Shapel: Yeah! [laughs] And I just saw how wild he was. I was like, “Damn, I want to be that. I want that.” For me metal music was, “This is what you are going through.” But punk was, “Here’s what you’re going through and here’s what you’re going to do about it.” Granted, I was super aggressive. [laughs] Coming from a pretty hardcore upbringing, that’s all I knew. That was my life. With punk rock you hear these things like “Stand Up and Be Counted,” things that give you that individuality. I realized I didn’t need anyone’s approval. If I like something it’s because I like it and if people fall in with it, then they fall in with it, but if not, [shrugs] oh-well. That’s why I say punk is my blood because I think that was always in me. I just needed to find it.

Alxis: At that time was there a particular punk song that was an anthem for you?

Shapel: Yeah. It was “Rise Above.”

Alxis: That makes sense.

Everyone defines punk in their own way. What’s important is what it means to you more so than what it means to anyone else.

Shapel: [laughs] Yeah exactly! Every day it was, “Rise above, rise above!” It just put me on another level of thinking. Everyone defines punk in their own way. What’s important is what it means to you more so than what it means to anyone else. What I took from punk was that we all come together and like this music and have a fun time, but at the end of the day you are your own person. You have to think for yourself. Even being a comedian, it’s a community but, “What am I without this community?” That’s what I think about all the time. “What am I without this or what do I have without that?” I have my individuality, that’s what, which is more important to me than anything. There are those punks who try and say, “No, this is what punk is,” but you can’t tell people what it is and what it isn’t because it’s about what it is for you and it may not be the same thing.

“What am I without this community?” That’s what I think about all the time. “What am I without this or what do I have without that?” I have my individuality, that’s what, which is more important to me than anything.

Alxis: Since punk means so many different things to different people and includes a wide umbrella of bands from Black Flag to Crass, can you tell us more about how you define “punk”?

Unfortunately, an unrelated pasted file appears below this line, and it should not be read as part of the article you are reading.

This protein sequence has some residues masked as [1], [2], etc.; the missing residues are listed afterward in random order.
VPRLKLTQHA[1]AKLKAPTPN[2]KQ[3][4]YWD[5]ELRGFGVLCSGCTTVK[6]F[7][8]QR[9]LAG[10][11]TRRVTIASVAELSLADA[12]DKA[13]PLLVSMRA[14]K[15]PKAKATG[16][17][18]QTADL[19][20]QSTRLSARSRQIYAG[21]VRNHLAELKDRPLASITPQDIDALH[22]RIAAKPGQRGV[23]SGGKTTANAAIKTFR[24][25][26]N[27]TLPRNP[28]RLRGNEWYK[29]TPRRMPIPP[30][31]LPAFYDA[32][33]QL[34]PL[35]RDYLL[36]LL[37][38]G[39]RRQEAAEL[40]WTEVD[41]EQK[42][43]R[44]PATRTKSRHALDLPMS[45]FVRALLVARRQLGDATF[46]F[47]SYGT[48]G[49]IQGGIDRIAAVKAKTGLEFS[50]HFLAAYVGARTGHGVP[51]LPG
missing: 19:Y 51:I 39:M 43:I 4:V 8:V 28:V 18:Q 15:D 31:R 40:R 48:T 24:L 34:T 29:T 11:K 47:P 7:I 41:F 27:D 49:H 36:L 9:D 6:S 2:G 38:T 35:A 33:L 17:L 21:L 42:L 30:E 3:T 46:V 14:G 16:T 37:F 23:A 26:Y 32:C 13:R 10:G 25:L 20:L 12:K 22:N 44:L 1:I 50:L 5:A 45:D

Shapel: It’s being authentic to who you are. As far as bands, I consider Green Day punk. That’s the thing I can bet you—Green Day fucks with Crass. Now Crass might not know who Green Day is, [laughs] Green Day might do it a different way, but there’s something about Crass that made them want to do their own thing. The inspiration just constantly rolls. That’s the thing about it—you can do it anyway you want to as long as you’re being authentic to yourself.

Alxis: So when did you start focusing on comedy and stand-up?

Shapel: In 2010 I was in college living in Louisville, Ky. and essentially someone dared me to do it. I studied standup for about two months, got on stage, and was like, “Yeah. I’m dropping out of college.” [laughs] I already was, but it’s fun to say it that way. There was just something about it that was really fun. It was my own thing, by myself. I didn’t have to rely on anyone to do it. It was all me. It was all in my control and I liked that.

At the end of 2012 I moved to Orange County to continue doing standup. I knew some people who lived there and it was close to L.A. Then in April of 2013 my brother passed away and I just didn’t want to be here anymore so I moved back home. When he passed, I didn’t want to make people laugh. I didn’t want to do anything funny. I just wasn’t feeling it, so I pretty much stopped. From 2013-2015, I did a total of four sets. There were times I tried but I just felt like, “Ah, fuck. I don’t like it,” [laughs] and so I walked away. People were asking me around town to do shows but I just said no to everybody.

Then in 2016 Brent Morin and Jason Collings (The Lion’s Den podcast) were coming to the local comedy club back home in Tempe, Ariz. I already knew Jason and he told Brent, “You should put up Shapel. This guy is funny.” When I saw Brent he said, “You’re going up tonight.” I don’t know; there was just something about the way he said it. I didn’t really have an out. It’s a weird psychological thing. Of course I had a choice but since he put it that way, I didn’t really have time to think about it. Brent and Jason are great guys. I give a lot of thanks to them for that. They didn’t know how depressed I was. Nobody did. I went up that night and was like, “Fuck yeah!”

Alxis: Was the set different subject matter? In your current standup you seem to talk about your real life. So was that set the turning point for you?

Don’t try to make it; just be… I simplified it to two things: be a good person and be good at what I do.